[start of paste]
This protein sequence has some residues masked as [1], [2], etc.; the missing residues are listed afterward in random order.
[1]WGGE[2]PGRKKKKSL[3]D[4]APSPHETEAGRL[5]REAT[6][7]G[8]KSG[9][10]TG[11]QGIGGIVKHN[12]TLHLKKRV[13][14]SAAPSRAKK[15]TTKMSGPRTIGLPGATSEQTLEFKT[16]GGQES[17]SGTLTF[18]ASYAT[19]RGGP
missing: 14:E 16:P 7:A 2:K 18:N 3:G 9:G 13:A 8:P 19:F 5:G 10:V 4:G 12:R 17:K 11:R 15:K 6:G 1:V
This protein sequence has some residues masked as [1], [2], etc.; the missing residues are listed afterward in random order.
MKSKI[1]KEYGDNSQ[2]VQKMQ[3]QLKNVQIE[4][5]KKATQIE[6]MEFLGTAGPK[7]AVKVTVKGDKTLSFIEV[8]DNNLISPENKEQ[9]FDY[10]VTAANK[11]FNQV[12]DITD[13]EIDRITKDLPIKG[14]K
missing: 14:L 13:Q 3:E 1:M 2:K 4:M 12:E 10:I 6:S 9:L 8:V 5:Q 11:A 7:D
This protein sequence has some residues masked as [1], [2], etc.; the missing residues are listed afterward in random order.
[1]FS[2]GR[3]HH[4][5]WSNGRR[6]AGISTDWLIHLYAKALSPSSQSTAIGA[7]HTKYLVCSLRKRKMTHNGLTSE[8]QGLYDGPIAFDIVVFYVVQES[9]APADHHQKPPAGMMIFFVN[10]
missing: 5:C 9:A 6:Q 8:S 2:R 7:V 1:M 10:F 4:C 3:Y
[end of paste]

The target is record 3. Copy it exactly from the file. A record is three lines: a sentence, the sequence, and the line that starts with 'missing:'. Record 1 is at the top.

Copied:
This protein sequence has some residues masked as [1], [2], etc.; the missing residues are listed afterward in random order.
[1]FS[2]GR[3]HH[4][5]WSNGRR[6]AGISTDWLIHLYAKALSPSSQSTAIGA[7]HTKYLVCSLRKRKMTHNGLTSE[8]QGLYDGPIAFDIVVFYVVQES[9]APADHHQKPPAGMMIFFVN[10]
missing: 5:C 9:A 6:Q 8:S 2:R 7:V 1:M 10:F 4:C 3:Y